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Results 41 - 50 of 87 matches
Peter Selkin, University of Washington, Tacoma; Laurel Goodell, Princeton University; Rachel Teasdale, California State University-Chico
This unit builds on what students have learned about transform fault hazards to introduce the idea of risk. Students examine earthquake risk along the San Andreas Fault in San Francisco by examining public school ...
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Introduction to Moment Magnitude
John Jasbinsek, California Polytechnic State University-San Luis Obispo
This activity reviews body-wave magnitude, and takes a closer look at its merits. Then moment magnitude is defined and contrasted with body-wave magnitude. The 2004 Parkfield earthquake is used to illustrate moment ...
Explaining Seismic Hazard Probabilities
Mary Savina, Carleton College
This activity asks students to explain earthquake hazard probabilities to a lay audience of citizens, government officials and others.
Plotting Earthquakes with Near Real-Time Data
Bill Slattery, Wright State University-Main Campus
Students access the United States Geological Survey National Earthquake Information Center at http://earthquake.usgs.gov/earthquakes/map/ and plot the longitude latitude and depth of earthquakes on a physiographic ...
BotEC: The San Andreas Fault's Rate of Movement
Question: The San Andrea is an active fault zone, marked by frequent earthquake activity. The crust southwest of this strike-slip fault (including Los Angeles) is sliding to the northwest relative to the other ...
Field Trip to Explore Local Natural Disasters
Robert Clayton, Brigham Young University-Idaho
All on-campus Natural Disasters students at BYU-Idaho (1200 - 1800 students per year) go on a field trip to develop field observation skills. We visit the Teton Dam, Henry's Fork caldera (part of the Yellowstone hot spot track), and 1959 Hebgen Lake earthquake area.
Developing student literacy on risk, resilience, and strategies for living with disaster uncertainty
Monica Gowan, Mayo Clinic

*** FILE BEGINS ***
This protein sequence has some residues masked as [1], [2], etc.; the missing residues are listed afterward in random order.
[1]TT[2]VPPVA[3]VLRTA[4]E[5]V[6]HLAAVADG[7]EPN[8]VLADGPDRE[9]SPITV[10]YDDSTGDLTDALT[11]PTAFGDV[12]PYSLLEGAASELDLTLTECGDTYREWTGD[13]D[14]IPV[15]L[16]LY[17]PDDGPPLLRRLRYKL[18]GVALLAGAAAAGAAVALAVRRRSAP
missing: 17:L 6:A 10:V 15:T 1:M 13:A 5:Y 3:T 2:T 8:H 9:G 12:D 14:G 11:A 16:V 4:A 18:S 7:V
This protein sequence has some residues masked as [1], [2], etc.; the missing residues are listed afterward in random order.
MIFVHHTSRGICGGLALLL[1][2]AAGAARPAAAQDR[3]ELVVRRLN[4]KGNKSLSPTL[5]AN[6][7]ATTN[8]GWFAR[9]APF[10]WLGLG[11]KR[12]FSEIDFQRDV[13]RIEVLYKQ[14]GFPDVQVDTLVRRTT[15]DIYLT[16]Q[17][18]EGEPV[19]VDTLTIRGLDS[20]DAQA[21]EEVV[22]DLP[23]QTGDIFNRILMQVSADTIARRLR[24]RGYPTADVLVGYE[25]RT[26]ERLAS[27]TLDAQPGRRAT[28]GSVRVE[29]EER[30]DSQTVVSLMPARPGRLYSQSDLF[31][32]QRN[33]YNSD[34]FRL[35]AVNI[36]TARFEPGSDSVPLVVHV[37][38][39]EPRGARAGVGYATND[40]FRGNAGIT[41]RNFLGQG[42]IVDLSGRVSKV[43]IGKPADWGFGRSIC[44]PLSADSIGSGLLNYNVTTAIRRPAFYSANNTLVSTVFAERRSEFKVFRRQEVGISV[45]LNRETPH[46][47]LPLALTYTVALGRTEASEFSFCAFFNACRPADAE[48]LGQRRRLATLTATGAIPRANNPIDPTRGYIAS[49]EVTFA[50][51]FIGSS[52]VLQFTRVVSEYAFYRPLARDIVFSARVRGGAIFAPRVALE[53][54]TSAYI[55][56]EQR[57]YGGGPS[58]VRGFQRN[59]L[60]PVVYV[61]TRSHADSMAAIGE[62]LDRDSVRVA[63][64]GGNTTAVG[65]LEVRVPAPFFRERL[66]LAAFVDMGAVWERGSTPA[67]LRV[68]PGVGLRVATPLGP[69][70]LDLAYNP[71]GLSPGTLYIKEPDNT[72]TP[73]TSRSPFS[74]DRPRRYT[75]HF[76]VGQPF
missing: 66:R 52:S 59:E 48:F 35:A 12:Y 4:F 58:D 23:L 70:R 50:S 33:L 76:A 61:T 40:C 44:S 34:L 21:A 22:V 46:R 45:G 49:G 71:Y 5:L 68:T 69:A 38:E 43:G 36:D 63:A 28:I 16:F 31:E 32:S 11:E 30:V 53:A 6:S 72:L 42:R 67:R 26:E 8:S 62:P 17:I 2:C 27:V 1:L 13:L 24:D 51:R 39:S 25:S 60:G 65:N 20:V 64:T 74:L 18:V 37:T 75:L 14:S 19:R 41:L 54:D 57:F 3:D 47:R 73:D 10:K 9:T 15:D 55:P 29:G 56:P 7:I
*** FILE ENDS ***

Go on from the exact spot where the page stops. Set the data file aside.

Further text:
In this guided research and critical thinking activity, students prepare a research paper comprised of two parts: 1) a "state-of-the-science" review and synthesis of selected literature from risk and resilience research (provided) and 2) a brief critical appraisal of how current knowledge is (or could be) applied to building disaster resilience in a real-world scenario. Part 2 will be set in a student-selected hazard context (coastal hazards, flooding, or earthquake), employment sector (academia, government, private industry, services, non-profit), and geopolitical sphere of influence (e.g., Resilience to earthquake disaster in the student population at Universidad de Lima, Peru).
Evidence for Plate Tectonics
David Smith, GLOBE; Franklin Kao; Missy Holzer
DATA: Sea Floor Age, Volcano and Earthquake Distributions. TOOL: My World GIS. SUMMARY: Identify relationships among sea-floor age, earthquakes, and volcanoes to understand how they support the theory of plate tectonics.
Investigating Earthquakes: GIS Mapping and Analysis (College Level)
This is a college-level adaptation of a chapter from the Earth Exploration Toolbook. The students download global quake data over a time range and use GIS to interpret the tectonic context. -
The Boxing Day Tsunami
Glenn Richard, SUNY at Stony Brook
Undergraduate students map data from the National Geophysical Data Center and the United States Geological Survey on Google Earth and study visualizations in order to explore the causes and effects of the Tsunami ...